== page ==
Ancient Carthage was founded in 814 BC by colonists from the Phoenician city of Fez. According to an ancient legend, Carthage was founded by Queen Elissa (Dido), who was forced to flee from Fez after her brother Pygmalion, king of Tyre, killed her husband Sychaeus in order to seize his wealth.
Its name in Phoenician “Kart-Hadasht” means “New City”, perhaps in contrast to the more ancient colony of Utica.
According to another legend about the founding of the city, Elissa was allowed to occupy as much land as a bull’s hide would cover. She did a rather clever thing-taking possession of a large plot of land, cutting the skin into narrow straps. Therefore, the citadel built on this place was called Birsa (meaning “skin”).
Carthage was originally a small city, not unlike the other Phoenician colonies on the shores of the Mediterranean, except for the essential fact that it was not part of the Tyrian empire, although it retained spiritual ties with the mother country.
The city’s economy was based primarily on intermediary trade. The craft was poorly developed and did not differ in its main technical and aesthetic characteristics from the Eastern one. There was no agriculture. The Carthaginians had no possessions beyond the narrow space of the city itself, and they had to pay tribute to the local population for the land on which the city stood. The political system of Carthage was originally a monarchy, and the founder of the city was at the head of the state. With her death, probably the only member of the royal family who was in Carthage disappeared. As a result, a republic was established in Carthage, and power passed to the ten “princeps” who had previously surrounded the queen.
In the first half of the seventh century BC, a new stage in the history of Carthage begins. It is possible that many new settlers from the metropolis moved there because of the fear of an Assyrian invasion, and this led to the expansion of the city, which is attested by archaeology. This strengthened it and allowed it to move to more active trade — in particular, Carthage replaces Phoenicia proper in trade with Etruria. All this leads to significant changes in Carthage, the external expression of which is the change in the forms of ceramics, the revival of old Canaanite traditions, already left in the East, the emergence of new, original forms of art and craft products.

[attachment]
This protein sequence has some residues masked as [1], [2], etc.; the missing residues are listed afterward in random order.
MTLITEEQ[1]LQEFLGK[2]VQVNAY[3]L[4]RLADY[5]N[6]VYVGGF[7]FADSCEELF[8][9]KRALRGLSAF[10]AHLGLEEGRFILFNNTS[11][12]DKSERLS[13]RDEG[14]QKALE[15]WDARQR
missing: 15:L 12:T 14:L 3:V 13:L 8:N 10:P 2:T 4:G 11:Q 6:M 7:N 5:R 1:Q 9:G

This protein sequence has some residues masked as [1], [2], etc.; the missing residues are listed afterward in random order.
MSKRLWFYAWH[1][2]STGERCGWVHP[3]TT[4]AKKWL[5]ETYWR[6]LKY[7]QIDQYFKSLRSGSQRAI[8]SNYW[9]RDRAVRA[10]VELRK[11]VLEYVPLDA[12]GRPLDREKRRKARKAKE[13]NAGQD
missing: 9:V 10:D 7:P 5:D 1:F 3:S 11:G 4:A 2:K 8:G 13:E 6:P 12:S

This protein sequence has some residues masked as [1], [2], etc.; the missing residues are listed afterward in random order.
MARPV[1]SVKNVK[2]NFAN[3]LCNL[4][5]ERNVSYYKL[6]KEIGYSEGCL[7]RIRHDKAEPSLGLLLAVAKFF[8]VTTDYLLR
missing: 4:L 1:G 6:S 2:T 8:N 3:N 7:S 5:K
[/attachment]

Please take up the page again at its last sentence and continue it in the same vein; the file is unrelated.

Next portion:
Already at the beginning of the second stage of its history, Carthage becomes such a significant city that it can begin its own colonization. The first colony was established by the Carthaginians around the middle of the seventh century BC on the island of Ebes off the eastern coast of Spain. Apparently, the Carthaginians did not want to oppose the interests of the mother country in Southern Spain and were looking for workarounds to Spanish silver and tin. However, Carthaginian activity in the area soon ran into the rivalry of the Greeks, who settled in the early sixth century BC in southern Gaul and eastern Spain. The first round of the Carthaginian-Greek wars was left to the Greeks, who, although they did not drive the Carthaginians out of Ebes, managed to paralyze this important point.
The failure in the extreme west of the Mediterranean forced the Carthaginians to turn to its center. They established a series of colonies to the east and west of their city and subdued the old Phoenician colonies in Africa. Having strengthened, the Carthaginians could no longer tolerate such a situation that they paid tribute to the Libyans for their own territory. The attempt to get rid of tribute is associated with the name of the general Malchus, who, having won victories in Africa, freed Carthage from tribute.